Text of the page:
While, of course, it could be just a very strong friendship, there’s one particular exchange between Kathy and Andy that leads me to believe something more than friendship was being subtly implied (which could make sense in a movie about reform, even if I disagree that Andy would need to be reformed of that too by Kathy). In the exchange I’m referring to, Kathy (very much like June did in her pursuit of Dick) asks why Andy has never been married; given his age, surely there’s been enough women in his life for him to have considered it. Andy confirms that he’s “a man of considerable experience.” But strangely, especially considering that this is 1950, Kathy outright asks, “Women?” Obviously, that’s the only option, right? In 1950? One isn’t going to outright as a man if he’s gay in a movie… And yet, she asks for clarification if it’s women. Maybe she means to clarify if he means he’s just experienced in other worldly ways – a drifter so to speak – to the point that maybe he’s never bothered with women. But Andy’s answer to her question is even more surprising: “Some.” Some. Again, this could be taken to mean, he’s experienced in a lot of different ways, some of which includes women. Or it could mean exactly what it sounds like at face value, especially considering that he sleeps in a single bedroom with another man who is waiting up for him following this exchange (as already described above), that he has experience with both men and women. Especially since Kathy follows that up by asking for clarification on the “some” by asking, “Many?” The final bit of this exchange makes it even more likely that more is being implied. Kathy, realizing he has had experience with more than enough women (all “standard equipment” as his only description when asked what they were like), wonders then why Andy hasn’t ever been married. Andy’s response is a flat, “They were either too standard or not enough equipment.” Kathy: “Oh. OH.”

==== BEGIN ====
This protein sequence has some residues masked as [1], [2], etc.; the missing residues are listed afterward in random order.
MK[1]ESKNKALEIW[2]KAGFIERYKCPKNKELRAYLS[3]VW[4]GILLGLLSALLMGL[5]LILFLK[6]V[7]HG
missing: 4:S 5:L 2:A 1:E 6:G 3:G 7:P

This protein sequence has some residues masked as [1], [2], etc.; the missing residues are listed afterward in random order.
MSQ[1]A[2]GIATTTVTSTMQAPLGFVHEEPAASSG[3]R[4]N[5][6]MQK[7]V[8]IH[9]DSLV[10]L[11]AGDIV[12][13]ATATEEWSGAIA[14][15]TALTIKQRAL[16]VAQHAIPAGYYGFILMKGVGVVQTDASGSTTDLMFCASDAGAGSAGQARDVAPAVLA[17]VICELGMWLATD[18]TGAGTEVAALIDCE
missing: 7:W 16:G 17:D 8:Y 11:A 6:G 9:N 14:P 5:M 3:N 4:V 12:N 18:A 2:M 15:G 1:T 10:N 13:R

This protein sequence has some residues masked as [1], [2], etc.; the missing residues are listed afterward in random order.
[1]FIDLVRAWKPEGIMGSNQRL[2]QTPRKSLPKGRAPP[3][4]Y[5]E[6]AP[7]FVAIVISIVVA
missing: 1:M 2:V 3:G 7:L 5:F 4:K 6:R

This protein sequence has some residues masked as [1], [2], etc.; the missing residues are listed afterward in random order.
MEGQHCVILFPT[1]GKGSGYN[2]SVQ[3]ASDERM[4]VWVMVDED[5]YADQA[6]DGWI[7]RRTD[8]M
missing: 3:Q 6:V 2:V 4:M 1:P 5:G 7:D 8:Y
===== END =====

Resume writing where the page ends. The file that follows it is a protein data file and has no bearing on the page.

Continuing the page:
Does he mean small-breasted women?
Or is he referring to a different kind of equipment?
Add to it a few more exchanges between Andy and Artie, such as Artie promising “Whither thou goest” and a lampshade engagement gag where Andy “proposes” to Artie, it’s no stretch of the imagination that this was slipping some homosexuality/bisexuality in past the Hays Code, even if – again – the underlying point is that Kathy comes along with her aggressive manner and offers Andy what other women couldn’t. But, hey, sorry Artie, if my theory is correct and Andy is supposed to be bisexual, I’d drop anyone for Kathy too if I were him. How could you not…
Overall, I think this is a cute little movie, especially if you’re into movies like Bringing Up Baby, or a fan of June Allyson. If you haven’t seen it, I urge you to give it a watch if you can. Again, look at how beautiful Junie is. How could anyone not want to watch it?
This post is part of the June Allyson Centenary Blogathon hosted by Simoa at Champagne For Lunch, in celebration of what would have been June’s 100th birthday! For more entries, click on the banner and if you enjoyed my post, you’re sure to enjoy the others even more!
XOXO Elinor Anne James
(All screencaps taken by me. Feel free to use if you’d like!)
I’m dusting off some old short stories and poetry to finally give a home to online – as I slowly morph this into mostly a site for my writing. This first piece was written in spring of 2008 for a creative writing assignment in college. It was lightly edited yesterday to fix obvious errors and to better reflect how my writing style has evolved. Content warning for memory loss/amnesia.
What makes a girl or boy? Is it clothes or hair or a toy? Is it pink, is it blue That defines girl or boy to you?If a boy wears a crown and a dress, Is he a prince or princess? If a girl takes up a sword to fight, Is she a damsel or knight? Who drew the line in the sand To decree on which side we should stand? What king, what ruler, what czar Determined who we can say we are? What makes a girl or boy? Neither clothes, nor hair, nor a toy. Not pink, child, nor blue – What defines who you are is you.